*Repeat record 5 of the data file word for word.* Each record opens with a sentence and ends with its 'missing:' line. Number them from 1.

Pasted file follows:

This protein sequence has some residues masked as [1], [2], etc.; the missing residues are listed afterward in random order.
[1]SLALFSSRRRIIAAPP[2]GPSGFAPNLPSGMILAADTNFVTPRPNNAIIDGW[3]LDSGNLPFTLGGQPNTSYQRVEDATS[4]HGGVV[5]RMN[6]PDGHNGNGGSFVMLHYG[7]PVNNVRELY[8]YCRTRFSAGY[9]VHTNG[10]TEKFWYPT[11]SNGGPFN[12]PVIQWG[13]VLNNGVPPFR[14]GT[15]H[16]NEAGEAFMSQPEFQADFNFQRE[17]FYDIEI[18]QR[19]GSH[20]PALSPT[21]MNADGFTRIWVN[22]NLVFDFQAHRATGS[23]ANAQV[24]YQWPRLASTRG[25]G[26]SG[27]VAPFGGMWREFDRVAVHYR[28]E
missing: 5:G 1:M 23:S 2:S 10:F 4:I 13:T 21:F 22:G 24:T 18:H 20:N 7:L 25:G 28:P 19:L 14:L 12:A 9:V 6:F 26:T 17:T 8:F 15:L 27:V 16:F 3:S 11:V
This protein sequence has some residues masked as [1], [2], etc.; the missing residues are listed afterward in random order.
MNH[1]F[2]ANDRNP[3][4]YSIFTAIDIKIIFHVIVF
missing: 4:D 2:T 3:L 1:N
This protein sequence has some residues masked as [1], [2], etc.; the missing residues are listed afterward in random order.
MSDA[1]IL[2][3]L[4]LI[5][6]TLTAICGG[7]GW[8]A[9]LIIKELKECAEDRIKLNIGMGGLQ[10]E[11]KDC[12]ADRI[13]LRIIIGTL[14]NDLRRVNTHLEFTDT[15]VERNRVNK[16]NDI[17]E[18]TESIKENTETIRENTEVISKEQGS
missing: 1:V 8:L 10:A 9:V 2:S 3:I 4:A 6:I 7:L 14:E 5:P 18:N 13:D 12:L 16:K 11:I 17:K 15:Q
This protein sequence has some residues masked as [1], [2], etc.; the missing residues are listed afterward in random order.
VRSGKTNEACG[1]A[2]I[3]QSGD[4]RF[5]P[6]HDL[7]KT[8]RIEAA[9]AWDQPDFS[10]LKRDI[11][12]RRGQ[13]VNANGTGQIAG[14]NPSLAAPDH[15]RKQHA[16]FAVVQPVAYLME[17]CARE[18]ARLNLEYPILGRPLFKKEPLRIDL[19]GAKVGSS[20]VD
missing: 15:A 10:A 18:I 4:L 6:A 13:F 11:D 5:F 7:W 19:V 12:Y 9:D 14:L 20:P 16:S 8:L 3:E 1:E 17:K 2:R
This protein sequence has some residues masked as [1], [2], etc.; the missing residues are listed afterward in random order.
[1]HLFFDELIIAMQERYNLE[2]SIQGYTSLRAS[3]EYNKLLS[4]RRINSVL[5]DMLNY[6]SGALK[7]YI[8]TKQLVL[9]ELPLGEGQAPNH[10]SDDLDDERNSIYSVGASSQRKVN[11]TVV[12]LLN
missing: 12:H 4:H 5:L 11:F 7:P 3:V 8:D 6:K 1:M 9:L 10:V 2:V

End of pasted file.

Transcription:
This protein sequence has some residues masked as [1], [2], etc.; the missing residues are listed afterward in random order.
[1]HLFFDELIIAMQERYNLE[2]SIQGYTSLRAS[3]EYNKLLS[4]RRINSVL[5]DMLNY[6]SGALK[7]YI[8]TKQLVL[9]ELPLGEGQAPNH[10]SDDLDDERNSIYSVGASSQRKVN[11]TVV[12]LLN
missing: 12:H 4:H 5:L 11:F 7:P 3:V 8:D 6:K 1:M 9:L 10:V 2:V